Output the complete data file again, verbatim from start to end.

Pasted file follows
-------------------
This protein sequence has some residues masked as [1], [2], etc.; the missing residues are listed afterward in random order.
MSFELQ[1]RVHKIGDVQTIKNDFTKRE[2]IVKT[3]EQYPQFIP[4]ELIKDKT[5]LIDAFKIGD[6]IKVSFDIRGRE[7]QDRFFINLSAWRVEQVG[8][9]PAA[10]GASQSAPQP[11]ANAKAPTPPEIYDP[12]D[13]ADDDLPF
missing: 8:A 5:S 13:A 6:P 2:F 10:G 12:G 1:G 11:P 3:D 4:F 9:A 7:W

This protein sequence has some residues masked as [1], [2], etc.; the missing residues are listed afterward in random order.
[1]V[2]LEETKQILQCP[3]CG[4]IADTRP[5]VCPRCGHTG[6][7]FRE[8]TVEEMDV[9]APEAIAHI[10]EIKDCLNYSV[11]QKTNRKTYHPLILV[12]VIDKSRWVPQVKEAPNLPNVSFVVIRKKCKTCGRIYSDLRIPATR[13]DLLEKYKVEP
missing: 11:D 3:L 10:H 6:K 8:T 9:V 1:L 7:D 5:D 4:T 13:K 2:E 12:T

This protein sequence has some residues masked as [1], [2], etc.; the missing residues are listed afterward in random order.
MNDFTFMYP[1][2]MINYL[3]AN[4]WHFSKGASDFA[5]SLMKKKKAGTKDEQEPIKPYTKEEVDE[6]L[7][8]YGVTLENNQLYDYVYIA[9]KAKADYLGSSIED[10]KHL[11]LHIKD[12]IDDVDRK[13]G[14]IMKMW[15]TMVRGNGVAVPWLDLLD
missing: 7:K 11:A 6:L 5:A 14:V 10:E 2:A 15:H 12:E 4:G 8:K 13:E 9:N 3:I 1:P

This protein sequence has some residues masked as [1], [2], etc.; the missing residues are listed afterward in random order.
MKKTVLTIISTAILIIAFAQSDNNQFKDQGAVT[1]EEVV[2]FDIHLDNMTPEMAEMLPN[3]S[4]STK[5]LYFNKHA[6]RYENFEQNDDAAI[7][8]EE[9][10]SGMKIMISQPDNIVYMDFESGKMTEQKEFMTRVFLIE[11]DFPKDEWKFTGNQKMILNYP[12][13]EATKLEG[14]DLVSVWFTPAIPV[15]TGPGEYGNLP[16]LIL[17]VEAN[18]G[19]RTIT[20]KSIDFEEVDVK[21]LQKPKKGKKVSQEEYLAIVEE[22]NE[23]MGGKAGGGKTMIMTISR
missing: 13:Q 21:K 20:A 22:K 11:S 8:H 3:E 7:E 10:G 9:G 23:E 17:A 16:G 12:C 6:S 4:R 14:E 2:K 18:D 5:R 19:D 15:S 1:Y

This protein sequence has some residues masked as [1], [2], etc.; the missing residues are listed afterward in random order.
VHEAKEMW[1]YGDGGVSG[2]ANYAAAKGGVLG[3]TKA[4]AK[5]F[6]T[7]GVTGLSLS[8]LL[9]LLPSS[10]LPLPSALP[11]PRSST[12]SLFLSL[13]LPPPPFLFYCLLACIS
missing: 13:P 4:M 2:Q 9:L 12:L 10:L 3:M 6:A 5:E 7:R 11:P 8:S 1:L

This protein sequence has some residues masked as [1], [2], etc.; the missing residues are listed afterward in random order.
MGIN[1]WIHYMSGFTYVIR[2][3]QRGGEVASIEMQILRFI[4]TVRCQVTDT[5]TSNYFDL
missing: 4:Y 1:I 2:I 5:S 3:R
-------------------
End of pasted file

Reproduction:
This protein sequence has some residues masked as [1], [2], etc.; the missing residues are listed afterward in random order.
MSFELQ[1]RVHKIGDVQTIKNDFTKRE[2]IVKT[3]EQYPQFIP[4]ELIKDKT[5]LIDAFKIGD[6]IKVSFDIRGRE[7]QDRFFINLSAWRVEQVG[8][9]PAA[10]GASQSAPQP[11]ANAKAPTPPEIYDP[12]D[13]ADDDLPF
missing: 8:A 5:S 13:A 6:P 2:F 10:G 12:G 1:G 11:P 3:D 4:F 9:A 7:W

This protein sequence has some residues masked as [1], [2], etc.; the missing residues are listed afterward in random order.
[1]V[2]LEETKQILQCP[3]CG[4]IADTRP[5]VCPRCGHTG[6][7]FRE[8]TVEEMDV[9]APEAIAHI[10]EIKDCLNYSV[11]QKTNRKTYHPLILV[12]VIDKSRWVPQVKEAPNLPNVSFVVIRKKCKTCGRIYSDLRIPATR[13]DLLEKYKVEP
missing: 11:D 3:L 10:H 6:K 8:T 9:V 1:L 7:D 5:D 4:T 13:K 2:E 12:T

This protein sequence has some residues masked as [1], [2], etc.; the missing residues are listed afterward in random order.
MNDFTFMYP[1][2]MINYL[3]AN[4]WHFSKGASDFA[5]SLMKKKKAGTKDEQEPIKPYTKEEVDE[6]L[7][8]YGVTLENNQLYDYVYIA[9]KAKADYLGSSIED[10]KHL[11]LHIKD[12]IDDVDRK[13]G[14]IMKMW[15]TMVRGNGVAVPWLDLLD
missing: 7:K 11:A 6:L 5:A 14:V 10:E 2:A 15:H 12:E 4:G 8:K 13:E 9:N 3:I 1:P

This protein sequence has some residues masked as [1], [2], etc.; the missing residues are listed afterward in random order.
MKKTVLTIISTAILIIAFAQSDNNQFKDQGAVT[1]EEVV[2]FDIHLDNMTPEMAEMLPN[3]S[4]STK[5]LYFNKHA[6]RYENFEQNDDAAI[7][8]EE[9][10]SGMKIMISQPDNIVYMDFESGKMTEQKEFMTRVFLIE[11]DFPKDEWKFTGNQKMILNYP[12][13]EATKLEG[14]DLVSVWFTPAIPV[15]TGPGEYGNLP[16]LIL[17]VEAN[18]G[19]RTIT[20]KSIDFEEVDVK[21]LQKPKKGKKVSQEEYLAIVEE[22]NE[23]MGGKAGGGKTMIMTISR
missing: 13:Q 21:K 20:A 22:K 11:S 8:H 3:E 7:E 10:G 9:G 23:E 17:A 16:G 12:C 6:S 4:R 14:E 2:K 18:D 5:R 19:D 15:S 1:Y

This protein sequence has some residues masked as [1], [2], etc.; the missing residues are listed afterward in random order.
VHEAKEMW[1]YGDGGVSG[2]ANYAAAKGGVLG[3]TKA[4]AK[5]F[6]T[7]GVTGLSLS[8]LL[9]LLPSS[10]LPLPSALP[11]PRSST[12]SLFLSL[13]LPPPPFLFYCLLACIS
missing: 13:P 4:M 2:Q 9:L 12:L 10:L 3:M 6:A 5:E 7:R 11:P 8:S 1:L

This protein sequence has some residues masked as [1], [2], etc.; the missing residues are listed afterward in random order.
MGIN[1]WIHYMSGFTYVIR[2][3]QRGGEVASIEMQILRFI[4]TVRCQVTDT[5]TSNYFDL
missing: 4:Y 1:I 2:I 5:S 3:R